Slated for Sundance’s US Documentary competition section, director Marc Silver’s “3 1/2 Minutes” looks to be a harrowing exploration of criminal justice gone awry — and an all-too-timely film that speaks loudly to the current racial climate in America. (Trailer below.)
Here’s the synopsis:
In “3 1⁄2 Minutes,” two lives intersected and were forever altered. On Black Friday in 2012, two cars parked next to each other at a Florida gas station. A white middle-aged male and a black teenager exchanged angry words over the volume of the music in the boy’s car. A gun entered the exchange, and one of them was left dead.
Michael Dunn fired 10 bullets at a car full of unarmed teenagers and then fled. Three of those bullets hit 17-year-old Jordan Davis, who died at the scene. Arrested the next day, Dunn claimed he shot in self-defense. Thus began the long journey of unraveling the truth. “3 1⁄2 Minutes” follows that journey, reconstructing the night of the murder and revealing how hidden racial prejudice can result in tragedy.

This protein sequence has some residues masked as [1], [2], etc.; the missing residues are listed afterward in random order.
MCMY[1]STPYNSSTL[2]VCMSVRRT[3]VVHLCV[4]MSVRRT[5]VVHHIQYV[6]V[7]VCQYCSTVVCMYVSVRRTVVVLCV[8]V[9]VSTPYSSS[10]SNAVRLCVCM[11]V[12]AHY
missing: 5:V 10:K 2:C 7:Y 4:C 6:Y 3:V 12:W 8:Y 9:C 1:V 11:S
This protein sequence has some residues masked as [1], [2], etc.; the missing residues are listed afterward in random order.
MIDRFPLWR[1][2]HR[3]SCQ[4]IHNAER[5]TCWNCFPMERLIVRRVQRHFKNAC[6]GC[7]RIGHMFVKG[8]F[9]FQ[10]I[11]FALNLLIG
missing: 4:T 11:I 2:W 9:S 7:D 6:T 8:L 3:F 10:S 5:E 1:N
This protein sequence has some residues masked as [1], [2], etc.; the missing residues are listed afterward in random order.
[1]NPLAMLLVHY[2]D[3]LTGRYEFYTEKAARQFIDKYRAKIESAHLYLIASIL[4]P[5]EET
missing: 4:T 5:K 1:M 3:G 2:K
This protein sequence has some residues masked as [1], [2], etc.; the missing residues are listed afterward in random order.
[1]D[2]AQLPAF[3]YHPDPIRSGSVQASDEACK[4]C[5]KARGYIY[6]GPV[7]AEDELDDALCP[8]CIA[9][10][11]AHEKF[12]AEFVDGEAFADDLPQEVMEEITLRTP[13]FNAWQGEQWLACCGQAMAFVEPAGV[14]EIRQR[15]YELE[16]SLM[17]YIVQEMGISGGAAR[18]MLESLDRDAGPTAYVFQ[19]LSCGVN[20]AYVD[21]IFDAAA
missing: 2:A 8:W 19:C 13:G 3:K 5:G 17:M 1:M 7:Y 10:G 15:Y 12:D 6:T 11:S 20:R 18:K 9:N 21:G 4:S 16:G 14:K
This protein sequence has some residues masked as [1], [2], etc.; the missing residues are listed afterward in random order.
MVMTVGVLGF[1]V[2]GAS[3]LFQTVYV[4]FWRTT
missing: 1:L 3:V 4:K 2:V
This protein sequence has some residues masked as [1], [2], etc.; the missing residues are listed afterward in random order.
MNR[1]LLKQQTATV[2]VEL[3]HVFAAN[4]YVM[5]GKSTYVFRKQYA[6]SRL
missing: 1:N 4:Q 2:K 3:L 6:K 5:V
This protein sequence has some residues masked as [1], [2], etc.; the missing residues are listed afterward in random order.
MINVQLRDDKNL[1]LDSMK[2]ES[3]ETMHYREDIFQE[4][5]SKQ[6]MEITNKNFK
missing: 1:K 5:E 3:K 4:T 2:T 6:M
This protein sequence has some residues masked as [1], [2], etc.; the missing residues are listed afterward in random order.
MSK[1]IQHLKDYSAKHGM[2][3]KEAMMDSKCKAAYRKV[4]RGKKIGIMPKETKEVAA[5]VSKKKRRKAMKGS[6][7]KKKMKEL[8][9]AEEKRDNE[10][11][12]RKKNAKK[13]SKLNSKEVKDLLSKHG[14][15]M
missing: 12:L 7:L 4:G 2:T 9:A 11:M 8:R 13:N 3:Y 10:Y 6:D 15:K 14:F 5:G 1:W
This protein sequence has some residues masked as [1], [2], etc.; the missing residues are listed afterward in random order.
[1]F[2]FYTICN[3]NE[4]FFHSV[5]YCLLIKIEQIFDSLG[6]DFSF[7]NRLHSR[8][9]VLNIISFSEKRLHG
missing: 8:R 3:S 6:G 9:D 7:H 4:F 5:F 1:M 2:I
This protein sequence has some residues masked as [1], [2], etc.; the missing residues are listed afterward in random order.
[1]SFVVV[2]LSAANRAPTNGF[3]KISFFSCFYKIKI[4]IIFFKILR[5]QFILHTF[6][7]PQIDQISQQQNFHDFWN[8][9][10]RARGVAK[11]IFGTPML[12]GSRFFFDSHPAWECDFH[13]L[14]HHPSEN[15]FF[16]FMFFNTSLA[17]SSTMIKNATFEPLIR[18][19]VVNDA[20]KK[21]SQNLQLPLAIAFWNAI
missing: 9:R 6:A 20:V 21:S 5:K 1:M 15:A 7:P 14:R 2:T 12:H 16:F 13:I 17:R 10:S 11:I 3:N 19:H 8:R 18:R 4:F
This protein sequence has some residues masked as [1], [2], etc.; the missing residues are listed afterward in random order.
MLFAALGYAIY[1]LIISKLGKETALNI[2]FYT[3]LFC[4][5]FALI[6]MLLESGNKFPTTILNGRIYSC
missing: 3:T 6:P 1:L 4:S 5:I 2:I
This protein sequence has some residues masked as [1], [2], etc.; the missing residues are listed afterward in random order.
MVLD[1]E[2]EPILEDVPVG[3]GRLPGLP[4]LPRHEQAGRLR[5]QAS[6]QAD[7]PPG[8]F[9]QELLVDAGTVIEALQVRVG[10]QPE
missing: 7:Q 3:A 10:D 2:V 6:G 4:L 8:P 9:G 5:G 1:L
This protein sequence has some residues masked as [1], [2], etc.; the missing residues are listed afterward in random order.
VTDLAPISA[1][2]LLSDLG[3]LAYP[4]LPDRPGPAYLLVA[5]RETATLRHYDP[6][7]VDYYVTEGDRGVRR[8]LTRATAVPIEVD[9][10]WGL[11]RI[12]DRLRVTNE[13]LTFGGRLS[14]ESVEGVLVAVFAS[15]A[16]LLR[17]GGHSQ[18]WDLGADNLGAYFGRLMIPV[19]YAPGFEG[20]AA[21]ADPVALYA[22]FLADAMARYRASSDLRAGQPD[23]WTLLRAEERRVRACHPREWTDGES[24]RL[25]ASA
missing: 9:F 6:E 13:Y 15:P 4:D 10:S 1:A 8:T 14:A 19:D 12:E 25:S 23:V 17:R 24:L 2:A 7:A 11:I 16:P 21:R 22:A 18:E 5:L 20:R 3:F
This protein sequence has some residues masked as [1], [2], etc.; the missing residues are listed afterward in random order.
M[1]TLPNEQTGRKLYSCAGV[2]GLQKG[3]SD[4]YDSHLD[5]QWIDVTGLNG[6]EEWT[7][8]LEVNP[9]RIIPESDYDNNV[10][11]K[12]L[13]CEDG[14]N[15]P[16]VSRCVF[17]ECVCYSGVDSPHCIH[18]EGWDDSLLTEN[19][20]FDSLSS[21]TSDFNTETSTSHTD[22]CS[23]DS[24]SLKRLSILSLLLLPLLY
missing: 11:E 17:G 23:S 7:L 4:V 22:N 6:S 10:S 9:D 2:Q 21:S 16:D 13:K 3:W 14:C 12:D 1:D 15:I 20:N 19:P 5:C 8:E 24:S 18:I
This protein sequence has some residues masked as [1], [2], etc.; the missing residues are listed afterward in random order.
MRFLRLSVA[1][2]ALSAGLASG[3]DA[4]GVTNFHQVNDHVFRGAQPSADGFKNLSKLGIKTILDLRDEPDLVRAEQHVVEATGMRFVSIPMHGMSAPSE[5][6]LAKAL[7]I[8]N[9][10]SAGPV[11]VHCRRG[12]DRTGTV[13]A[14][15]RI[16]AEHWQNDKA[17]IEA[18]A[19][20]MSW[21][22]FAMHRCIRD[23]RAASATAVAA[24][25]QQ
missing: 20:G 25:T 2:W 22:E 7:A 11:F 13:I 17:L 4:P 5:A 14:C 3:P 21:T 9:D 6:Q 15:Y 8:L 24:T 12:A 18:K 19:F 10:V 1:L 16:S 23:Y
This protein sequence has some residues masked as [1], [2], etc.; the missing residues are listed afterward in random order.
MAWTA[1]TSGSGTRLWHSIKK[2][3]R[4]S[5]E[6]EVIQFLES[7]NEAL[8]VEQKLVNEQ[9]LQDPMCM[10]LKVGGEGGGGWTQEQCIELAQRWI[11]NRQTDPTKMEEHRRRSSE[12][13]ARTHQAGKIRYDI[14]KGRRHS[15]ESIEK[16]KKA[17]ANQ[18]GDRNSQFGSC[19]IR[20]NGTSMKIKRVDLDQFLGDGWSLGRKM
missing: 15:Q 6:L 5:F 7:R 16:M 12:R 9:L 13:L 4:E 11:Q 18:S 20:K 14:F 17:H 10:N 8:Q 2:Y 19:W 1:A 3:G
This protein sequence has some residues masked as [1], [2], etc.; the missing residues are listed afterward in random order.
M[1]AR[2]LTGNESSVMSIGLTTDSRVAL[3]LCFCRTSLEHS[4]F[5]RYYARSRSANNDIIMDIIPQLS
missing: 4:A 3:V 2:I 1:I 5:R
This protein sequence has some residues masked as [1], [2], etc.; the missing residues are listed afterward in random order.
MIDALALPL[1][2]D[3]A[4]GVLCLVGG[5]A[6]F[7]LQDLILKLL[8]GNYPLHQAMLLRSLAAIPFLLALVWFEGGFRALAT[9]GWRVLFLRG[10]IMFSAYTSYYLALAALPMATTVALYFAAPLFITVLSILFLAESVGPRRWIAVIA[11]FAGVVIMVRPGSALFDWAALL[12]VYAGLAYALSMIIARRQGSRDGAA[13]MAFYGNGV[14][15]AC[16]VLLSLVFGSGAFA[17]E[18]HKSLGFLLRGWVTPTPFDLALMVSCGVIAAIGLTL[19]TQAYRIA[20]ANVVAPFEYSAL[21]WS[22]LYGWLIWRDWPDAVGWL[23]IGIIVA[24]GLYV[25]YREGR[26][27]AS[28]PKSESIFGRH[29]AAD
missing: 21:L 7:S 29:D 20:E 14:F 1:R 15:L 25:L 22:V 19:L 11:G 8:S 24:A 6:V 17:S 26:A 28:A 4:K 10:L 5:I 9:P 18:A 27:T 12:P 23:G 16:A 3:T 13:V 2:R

The projected originated with producer Minette Nelson, whose son brought Davis’ story to her. She approached Marc Silver, whose feature-length documentary debut “Who Is Dayani Cristal?” featured Gael Garcia Bernal and won a cinematography award in Sundance’s World Documentary Cinema section. Silver travelled to Jacksonville in the summer of 2013 to begin shooting “3 1/2 Minutes,” which interweaves exclusive trial footage, observational scenes of Jordan’s parents, Ron and Lucy, police interrogation footage, prison phone records, eye-witness testimonies and more.